North American course for Clipper Race
Published on July 10th, 2019
The route for the twelfth edition of the Clipper Round the World Yacht Race has been finalized, with the 11 teams embracing both sides of North America during the 40,000 nautical mile circumnavigation.
The first stopover on the continent will be Seattle, WA, with the teams having already completed over 30,000 nautical miles (three quarters of the total route). They will also have just crossed the mighty North Pacific Ocean – one of the most sought after segments of the Clipper Race for those seeking out the most extreme adventure.
On returning to Seattle, Sir Robin Knox-Johnston, Clipper Race Founder and Chairman says: “To see crowds line the walls of Bell Harbor Marina to cheer our boats in, after they have crossed the North Pacific Ocean, makes crew feel incredibly proud. It is this warm welcome that makes us very pleased to be returning for the third consecutive edition.”
From Seattle, the fleet will begin the penultimate ‘US Coast-to-Coast’ leg with a 4,200nm race to Panama. After transiting one of the most famous engineering wonders of the world, teams will race a further 2,000nm towards the bright lights of New York City.
From New York, the competition will really start to heat up for the Clipper Race Trophy as the final ‘Atlantic Homecoming’ leg gets underway. Teams will be raring to go for the short 700nm sprint that will take them to the brand new Clipper Race Host Port of Bermuda, arriving into Hamilton, the capital city of the island, at the Royal Bermuda Yacht Club in July 2020.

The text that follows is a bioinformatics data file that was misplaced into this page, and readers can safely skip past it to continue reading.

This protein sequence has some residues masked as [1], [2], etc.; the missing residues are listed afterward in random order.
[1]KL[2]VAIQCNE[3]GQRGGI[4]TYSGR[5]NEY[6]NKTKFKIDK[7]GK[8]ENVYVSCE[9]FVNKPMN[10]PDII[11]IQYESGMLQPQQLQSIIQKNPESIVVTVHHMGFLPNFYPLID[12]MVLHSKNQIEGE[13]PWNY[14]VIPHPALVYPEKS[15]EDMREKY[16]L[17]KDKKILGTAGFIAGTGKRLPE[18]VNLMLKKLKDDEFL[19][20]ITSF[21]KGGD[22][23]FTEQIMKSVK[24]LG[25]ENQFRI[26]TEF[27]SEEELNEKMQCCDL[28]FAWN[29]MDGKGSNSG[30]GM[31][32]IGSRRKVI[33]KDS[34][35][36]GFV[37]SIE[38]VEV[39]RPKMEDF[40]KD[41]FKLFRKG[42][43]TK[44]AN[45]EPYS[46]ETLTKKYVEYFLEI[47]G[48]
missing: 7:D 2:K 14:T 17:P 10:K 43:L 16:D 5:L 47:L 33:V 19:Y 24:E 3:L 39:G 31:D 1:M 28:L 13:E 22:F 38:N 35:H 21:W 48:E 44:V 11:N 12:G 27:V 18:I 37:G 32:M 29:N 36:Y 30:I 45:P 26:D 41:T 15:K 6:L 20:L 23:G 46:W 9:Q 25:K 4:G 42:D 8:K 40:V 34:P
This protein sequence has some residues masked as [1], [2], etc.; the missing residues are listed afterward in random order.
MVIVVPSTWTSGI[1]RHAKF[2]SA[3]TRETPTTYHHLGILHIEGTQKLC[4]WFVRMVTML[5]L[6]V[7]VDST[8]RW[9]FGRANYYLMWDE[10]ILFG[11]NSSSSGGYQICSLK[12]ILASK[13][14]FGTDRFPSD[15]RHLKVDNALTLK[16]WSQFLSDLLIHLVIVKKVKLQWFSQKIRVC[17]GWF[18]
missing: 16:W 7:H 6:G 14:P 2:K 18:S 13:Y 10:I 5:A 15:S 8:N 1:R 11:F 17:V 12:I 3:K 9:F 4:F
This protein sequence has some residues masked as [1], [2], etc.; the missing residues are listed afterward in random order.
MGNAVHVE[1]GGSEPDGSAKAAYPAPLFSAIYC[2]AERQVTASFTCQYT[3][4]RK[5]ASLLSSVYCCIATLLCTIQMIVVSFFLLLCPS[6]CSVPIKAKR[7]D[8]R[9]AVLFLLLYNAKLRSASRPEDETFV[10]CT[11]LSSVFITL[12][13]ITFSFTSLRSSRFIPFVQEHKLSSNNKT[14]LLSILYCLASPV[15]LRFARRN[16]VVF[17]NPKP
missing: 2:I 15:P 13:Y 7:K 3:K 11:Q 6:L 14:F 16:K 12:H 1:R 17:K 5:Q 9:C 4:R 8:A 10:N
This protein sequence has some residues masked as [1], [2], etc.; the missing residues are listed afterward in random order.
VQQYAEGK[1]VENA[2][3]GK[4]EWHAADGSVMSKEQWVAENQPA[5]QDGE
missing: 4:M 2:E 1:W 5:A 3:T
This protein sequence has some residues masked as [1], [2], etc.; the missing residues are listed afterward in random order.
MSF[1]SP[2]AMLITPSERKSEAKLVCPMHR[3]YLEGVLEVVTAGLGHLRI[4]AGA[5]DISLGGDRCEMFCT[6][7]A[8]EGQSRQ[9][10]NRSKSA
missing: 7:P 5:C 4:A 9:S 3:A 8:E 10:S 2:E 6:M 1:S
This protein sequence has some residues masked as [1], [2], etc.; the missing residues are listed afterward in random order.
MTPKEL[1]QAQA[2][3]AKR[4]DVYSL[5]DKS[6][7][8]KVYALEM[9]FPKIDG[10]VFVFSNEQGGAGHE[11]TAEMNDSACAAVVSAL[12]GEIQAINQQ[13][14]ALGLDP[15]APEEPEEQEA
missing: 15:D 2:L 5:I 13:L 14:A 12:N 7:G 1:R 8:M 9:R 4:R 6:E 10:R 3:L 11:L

The 11 teams will complete the Atlantic crossing when they arrive at Derry-Londonderry, Northern Ireland, for a final stop before the grand finale where the race concludes in London, UK.
The Clipper 2019-20 Race Route:
The eleven teams will begin the circumnavigation at St Katharine Docks on 1 September 2019, racing from London, UK, to Portimão, Portugal; across the Atlantic to Punta del Este, Uruguay; the South Atlantic to Cape Town, South Africa; across the Southern Ocean’s Roaring Forties to Fremantle, Western Australia; around to the Whitsundays on the east coast of Australia, back into the Northern Hemisphere to China where teams will race to Qingdao, via Sanya and Zhuhai; across the mighty North Pacific to Seattle, USA; to New York via the famous Panama Canal; to Bermuda and then it’s a final Atlantic crossing to Derry-Londonderry; before arriving back to London as fully proven ocean racers.
About the Clipper Round the World Yacht Race:
The Clipper Race was established in 1996 by Sir Robin Knox-Johnston, the first person to sail solo non-stop around the world in 1968-69. His aim was to allow anyone, regardless of previous sailing experience, the chance to embrace the thrill of ocean racing; it is the only event of its kind for amateur sailors.
Around 40 per cent of crew are novices and have never sailed before starting a comprehensive training program ahead of their adventure. Some will choose to take on the whole circumnavigation while others will compete in one or more of eight individual legs.
The overall route is split into a series of global races and a maximum 11 points going to first place ascending to one point for eleventh place. The team with the highest cumulative points at the end of the final race wins the series, and the Clipper Race trophy.
Source: Kathryn Pridie